Yorkshire and England cricket legend Geoffrey Boycott’s disgraceful remarks regarding all rounder Michael Yardy’s confirmation that he is suffering from chronic depression, encapsulate the prejudice surrounding this destructive and draining illness.
“He must have been reading my comments about his bowling – it must have upset him.
“Obviously it was too much for him at this level. If any blame is attached it’s partly to the selectors because I’m sorry, he’s not good enough at this level.”
This statement beggars belief. First of all does Boycott’s huge ego really believe that his mutterings in the press can have such an impact on one man’s state of mind, and secondly does he really think that there is a direct and unshakable connection between performance and work and clinical depression.
Marcus Trescothick, one of England’s best batsman of this century so far, was riding the crest of the 2005 Ashes victory when crippling depression cut short his international career. Stephen Fry and Alistair Campbell are both outstanding performers in their chosen field and yet both deal with this illness on a day to day level.
Lots of press coverage has praised Yardy for “confessing” to and “admitting” that he suffers from depression. When was the last time you heard someone to “confessing” to breaking a leg, or “admitting” that they had a chest infection. The choice of language reveals that sufferers from depression still have to put up with the underlying attitude abroad that they are somehow culpable for their condition and that if they just pulled themselves together, all would be well.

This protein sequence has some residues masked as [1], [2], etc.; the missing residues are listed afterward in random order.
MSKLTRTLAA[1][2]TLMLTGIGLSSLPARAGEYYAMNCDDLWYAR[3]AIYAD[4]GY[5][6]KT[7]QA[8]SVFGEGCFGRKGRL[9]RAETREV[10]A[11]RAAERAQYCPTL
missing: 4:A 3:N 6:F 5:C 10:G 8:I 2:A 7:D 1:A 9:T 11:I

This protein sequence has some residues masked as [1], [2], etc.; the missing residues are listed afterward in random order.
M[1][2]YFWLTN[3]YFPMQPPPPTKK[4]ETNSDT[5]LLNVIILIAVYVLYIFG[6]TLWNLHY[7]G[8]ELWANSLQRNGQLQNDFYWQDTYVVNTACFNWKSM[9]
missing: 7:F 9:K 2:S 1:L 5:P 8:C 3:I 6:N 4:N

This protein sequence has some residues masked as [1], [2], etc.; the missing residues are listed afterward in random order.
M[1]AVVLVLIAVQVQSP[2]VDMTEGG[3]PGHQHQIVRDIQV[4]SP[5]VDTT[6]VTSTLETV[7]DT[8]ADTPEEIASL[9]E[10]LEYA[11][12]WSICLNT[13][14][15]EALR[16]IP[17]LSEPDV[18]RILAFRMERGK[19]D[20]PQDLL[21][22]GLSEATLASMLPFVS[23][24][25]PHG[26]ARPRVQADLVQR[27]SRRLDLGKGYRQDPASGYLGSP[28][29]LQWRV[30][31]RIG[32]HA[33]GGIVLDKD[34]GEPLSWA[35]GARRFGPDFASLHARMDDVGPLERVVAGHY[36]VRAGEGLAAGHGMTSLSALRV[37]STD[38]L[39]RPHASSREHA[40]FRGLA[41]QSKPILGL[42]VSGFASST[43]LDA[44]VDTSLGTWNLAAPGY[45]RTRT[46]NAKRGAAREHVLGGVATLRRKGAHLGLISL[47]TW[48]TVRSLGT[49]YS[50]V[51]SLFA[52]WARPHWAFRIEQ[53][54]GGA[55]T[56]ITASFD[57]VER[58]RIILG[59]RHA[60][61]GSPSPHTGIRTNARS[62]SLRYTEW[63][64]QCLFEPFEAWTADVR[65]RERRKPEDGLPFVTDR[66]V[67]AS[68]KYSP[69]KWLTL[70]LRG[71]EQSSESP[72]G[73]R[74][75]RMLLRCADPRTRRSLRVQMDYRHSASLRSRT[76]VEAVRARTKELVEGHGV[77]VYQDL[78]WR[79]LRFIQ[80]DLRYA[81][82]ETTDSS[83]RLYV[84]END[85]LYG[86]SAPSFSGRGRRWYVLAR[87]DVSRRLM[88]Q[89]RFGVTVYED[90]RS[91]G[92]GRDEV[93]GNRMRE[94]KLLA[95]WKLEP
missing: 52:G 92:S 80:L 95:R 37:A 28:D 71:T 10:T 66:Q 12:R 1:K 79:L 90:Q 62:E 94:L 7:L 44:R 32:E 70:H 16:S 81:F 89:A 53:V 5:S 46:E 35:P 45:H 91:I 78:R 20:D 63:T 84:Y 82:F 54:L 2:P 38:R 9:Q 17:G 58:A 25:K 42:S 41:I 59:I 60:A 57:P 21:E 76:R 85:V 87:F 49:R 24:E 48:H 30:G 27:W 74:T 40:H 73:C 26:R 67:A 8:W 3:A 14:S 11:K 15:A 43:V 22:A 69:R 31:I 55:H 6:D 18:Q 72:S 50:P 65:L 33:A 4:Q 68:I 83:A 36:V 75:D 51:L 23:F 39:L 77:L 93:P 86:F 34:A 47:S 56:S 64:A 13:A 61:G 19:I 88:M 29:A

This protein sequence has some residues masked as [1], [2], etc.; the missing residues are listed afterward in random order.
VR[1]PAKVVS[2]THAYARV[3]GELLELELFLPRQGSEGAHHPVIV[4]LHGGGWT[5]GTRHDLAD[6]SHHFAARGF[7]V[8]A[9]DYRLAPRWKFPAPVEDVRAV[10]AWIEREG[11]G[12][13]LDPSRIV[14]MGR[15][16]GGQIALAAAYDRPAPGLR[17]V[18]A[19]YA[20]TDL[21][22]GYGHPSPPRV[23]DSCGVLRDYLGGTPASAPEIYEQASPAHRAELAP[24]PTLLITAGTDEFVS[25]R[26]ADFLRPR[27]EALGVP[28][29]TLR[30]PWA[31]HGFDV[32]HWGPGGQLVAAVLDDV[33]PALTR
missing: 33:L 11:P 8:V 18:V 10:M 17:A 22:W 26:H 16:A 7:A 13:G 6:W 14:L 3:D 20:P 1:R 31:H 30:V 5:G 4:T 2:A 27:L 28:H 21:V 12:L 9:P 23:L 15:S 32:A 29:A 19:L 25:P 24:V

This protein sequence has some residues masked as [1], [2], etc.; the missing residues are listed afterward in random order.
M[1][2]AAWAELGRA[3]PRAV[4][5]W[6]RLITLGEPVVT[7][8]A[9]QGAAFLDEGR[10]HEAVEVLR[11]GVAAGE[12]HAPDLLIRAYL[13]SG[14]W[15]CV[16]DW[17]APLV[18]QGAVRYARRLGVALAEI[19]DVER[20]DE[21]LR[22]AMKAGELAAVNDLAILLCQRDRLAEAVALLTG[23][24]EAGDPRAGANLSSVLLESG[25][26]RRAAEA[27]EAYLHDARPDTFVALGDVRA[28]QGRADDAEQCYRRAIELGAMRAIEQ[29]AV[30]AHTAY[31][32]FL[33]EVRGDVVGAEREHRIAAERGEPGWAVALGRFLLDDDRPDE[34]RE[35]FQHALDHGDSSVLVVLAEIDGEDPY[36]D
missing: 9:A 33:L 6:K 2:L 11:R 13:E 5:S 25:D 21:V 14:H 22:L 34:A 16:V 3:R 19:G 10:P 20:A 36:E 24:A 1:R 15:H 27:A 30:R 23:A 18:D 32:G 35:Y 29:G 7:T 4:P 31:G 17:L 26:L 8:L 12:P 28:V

Whilst it is true that for every tale of depression there is a similar story of someone playing the system, this should not diminish the real suffering caused by this most corrosive of illnesses and we should be dealing with this condition in a much more pro active and understanding way which combines drug support with far more investment in talking therapeutic interventions.
More support and less judgement please Mr. Boycott.